Every team will play 60 games. Teams will be playing 40 games against their own division rivals and 20 interleague games against the corresponding geographic division from the other league. Six of the 20 interleague games will be “rivalry” games.

White Sox home stands will be July 24-26 (Twins), August 5-9 (Brewers, Indians), August 13-20 (Cardinals, Tigers), August 25-30 (Pirates, Royals), September 11-17 (Tigers, Twins), September 25-27 (Cubs).

The entire White Sox roster and schedule can be seen here.

Angels’ Andrelton Simmons opts out of final 5 games

Pool Photo-USA TODAY Sports
1 Comment

ANAHEIM, Calif. — Shortstop Andrelton Simmons has opted out of the remainder of the Los Angeles Angels’ season.

The Angels announced the four-time Gold Glove-winning shortstop’s decision Tuesday before they faced the San Diego Padres.

Los Angeles (24-31) is still technically in the playoff race with five games left in the regular season, and Simmons clearly caught the Angels by surprise, although the club said it respected his decision.

The 31-year-old Simmons, who can be a free agent this winter, is finishing his fifth year with the Angels. After spraining his ankle in late July and missing 22 games, Simmons is currently batting .297 with 10 RBIs while playing his usual stellar defense, albeit with four errors in 30 games.

“At this time, I feel this is the best decision for me and my family,” Simmons said in a statement. “We don’t know what the future holds, but we would like to sincerely thank the Angels organization and Angels fans for welcoming and making us feel at home.”

Manager Joe Maddon acknowledged he was caught by surprise when general manager Billy Eppler told him about Simmons’ decision Monday night after Simmons went 1 for 4 with an RBI single in the Angels’ home finale. Maddon texted Simmons, but hadn’t heard back by Tuesday afternoon.

“I’ve really enjoyed this guy a lot,” Maddon said. “I’m a big fan. This guy is a good baseball player, and I’ve enjoyed the conversations, too. It’s just unfortunate. He’s really a big part of what we’re doing right now.”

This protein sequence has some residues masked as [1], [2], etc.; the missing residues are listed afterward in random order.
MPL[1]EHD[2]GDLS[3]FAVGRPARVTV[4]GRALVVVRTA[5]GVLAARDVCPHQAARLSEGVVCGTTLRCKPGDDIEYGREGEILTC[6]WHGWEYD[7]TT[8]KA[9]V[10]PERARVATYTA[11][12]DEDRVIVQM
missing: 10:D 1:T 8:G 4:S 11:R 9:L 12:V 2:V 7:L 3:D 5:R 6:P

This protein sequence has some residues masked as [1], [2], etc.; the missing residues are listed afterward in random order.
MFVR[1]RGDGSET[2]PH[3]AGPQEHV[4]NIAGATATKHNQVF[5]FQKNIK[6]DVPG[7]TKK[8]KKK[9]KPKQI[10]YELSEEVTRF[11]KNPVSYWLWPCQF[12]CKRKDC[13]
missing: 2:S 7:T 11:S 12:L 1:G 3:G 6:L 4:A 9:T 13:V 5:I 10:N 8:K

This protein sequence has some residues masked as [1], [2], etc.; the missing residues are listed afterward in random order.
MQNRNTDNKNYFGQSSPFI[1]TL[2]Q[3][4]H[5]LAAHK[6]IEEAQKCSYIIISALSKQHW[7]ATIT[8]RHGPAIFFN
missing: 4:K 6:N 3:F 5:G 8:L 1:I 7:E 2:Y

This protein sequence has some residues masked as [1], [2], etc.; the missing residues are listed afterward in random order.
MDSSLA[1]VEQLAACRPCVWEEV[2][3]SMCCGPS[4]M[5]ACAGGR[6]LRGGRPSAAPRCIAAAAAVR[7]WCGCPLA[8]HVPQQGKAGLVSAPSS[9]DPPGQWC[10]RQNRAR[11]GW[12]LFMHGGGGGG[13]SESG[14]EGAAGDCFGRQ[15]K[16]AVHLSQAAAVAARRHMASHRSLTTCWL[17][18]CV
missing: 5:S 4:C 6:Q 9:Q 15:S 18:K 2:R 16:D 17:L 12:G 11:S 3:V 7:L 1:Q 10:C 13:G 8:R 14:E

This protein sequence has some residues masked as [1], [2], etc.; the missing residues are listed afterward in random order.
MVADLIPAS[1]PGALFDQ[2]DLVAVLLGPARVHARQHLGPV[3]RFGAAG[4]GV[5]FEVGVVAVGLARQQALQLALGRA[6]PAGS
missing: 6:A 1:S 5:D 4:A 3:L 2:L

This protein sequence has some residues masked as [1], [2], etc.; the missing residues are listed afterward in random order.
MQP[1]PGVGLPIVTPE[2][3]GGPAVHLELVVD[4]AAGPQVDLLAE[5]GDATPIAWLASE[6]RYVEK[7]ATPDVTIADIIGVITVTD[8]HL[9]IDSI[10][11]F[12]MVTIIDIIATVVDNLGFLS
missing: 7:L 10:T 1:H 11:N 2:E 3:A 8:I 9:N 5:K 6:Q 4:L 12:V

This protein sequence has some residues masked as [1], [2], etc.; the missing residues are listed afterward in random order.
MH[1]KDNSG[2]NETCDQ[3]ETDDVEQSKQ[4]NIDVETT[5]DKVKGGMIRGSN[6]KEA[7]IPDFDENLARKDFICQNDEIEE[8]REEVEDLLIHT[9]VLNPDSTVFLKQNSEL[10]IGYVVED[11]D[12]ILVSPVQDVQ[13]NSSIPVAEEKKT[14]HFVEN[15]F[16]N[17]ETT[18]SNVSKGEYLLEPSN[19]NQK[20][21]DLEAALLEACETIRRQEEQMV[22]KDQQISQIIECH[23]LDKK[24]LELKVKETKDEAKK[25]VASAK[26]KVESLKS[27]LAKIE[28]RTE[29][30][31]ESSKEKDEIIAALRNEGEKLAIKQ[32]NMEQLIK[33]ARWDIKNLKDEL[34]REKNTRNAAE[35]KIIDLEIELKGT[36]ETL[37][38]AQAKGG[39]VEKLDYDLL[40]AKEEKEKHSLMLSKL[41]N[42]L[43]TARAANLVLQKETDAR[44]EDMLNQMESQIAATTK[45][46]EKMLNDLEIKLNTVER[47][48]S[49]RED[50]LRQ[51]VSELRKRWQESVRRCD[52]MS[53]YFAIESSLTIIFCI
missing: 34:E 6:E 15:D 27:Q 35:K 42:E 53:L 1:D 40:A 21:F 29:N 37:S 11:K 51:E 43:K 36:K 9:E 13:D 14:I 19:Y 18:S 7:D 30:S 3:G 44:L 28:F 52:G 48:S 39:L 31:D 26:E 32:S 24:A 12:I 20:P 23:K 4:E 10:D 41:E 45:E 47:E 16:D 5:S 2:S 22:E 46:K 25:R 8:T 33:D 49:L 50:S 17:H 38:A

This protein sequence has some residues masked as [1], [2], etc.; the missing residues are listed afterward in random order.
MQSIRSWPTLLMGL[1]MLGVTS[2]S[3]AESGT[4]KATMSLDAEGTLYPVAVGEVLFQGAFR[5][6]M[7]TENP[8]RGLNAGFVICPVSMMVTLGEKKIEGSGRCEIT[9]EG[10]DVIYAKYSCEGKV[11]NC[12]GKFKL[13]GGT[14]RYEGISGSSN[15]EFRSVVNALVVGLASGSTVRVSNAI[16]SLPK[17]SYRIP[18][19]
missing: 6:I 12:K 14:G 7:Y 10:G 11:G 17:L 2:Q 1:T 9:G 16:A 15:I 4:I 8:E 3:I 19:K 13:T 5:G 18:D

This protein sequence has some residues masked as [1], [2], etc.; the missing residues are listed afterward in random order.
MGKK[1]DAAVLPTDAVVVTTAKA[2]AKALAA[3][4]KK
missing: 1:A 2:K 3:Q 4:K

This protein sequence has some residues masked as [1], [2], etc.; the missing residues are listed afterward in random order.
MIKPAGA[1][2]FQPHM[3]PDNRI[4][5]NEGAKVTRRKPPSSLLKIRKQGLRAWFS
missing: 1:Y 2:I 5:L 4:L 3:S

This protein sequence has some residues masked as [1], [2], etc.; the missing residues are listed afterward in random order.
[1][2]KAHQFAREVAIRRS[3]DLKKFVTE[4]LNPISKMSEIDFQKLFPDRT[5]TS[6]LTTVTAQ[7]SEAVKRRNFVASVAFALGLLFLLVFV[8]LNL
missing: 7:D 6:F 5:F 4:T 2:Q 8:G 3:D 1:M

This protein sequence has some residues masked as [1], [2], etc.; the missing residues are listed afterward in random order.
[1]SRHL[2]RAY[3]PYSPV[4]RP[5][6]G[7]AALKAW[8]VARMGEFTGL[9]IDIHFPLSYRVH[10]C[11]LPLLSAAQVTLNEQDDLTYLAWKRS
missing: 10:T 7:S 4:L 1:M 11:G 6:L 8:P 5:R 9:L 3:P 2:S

Simmons is a favorite of Angels fans for his defensive wizardry, and owner Arte Moreno has described Simmons as perhaps his favorite player to watch on the roster. Simmons has batted .281 with 36 homers and 281 RBIs during his five seasons with Los Angeles, and he won the Gold Glove in 2017 and 2018.

“He’s a thinking kind of a player, and I’ve enjoyed him a lot,” Maddon said.

Simmons will be a free agent this winter, and the Angels have an obvious replacement for him in David Fletcher, who has a .374 on-base percentage while regularly hitting leadoff for the Angels during his breakout major league season. Fletcher has been playing second base since Simmons’ return from injury.

But the Angels haven’t publicly closed the door on Simmons’ return, and he could be given a qualifying offer. Maddon has repeatedly said he would like Simmons to return in 2021 if possible.

The Angels haven’t had a winning season during Simmons’ five years in Anaheim, although Simmons said last week he wasn’t discouraged by the lack of team success. Simmons played his first four major league seasons in Atlanta, and he hasn’t appeared in the postseason since 2013.

Simmons also said he hadn’t been involved in any recent contract talks with the Angels, but he had enjoyed playing for the club. When asked if he wanted to return to the Halos, Simmons said he would have to “plead the fifth.”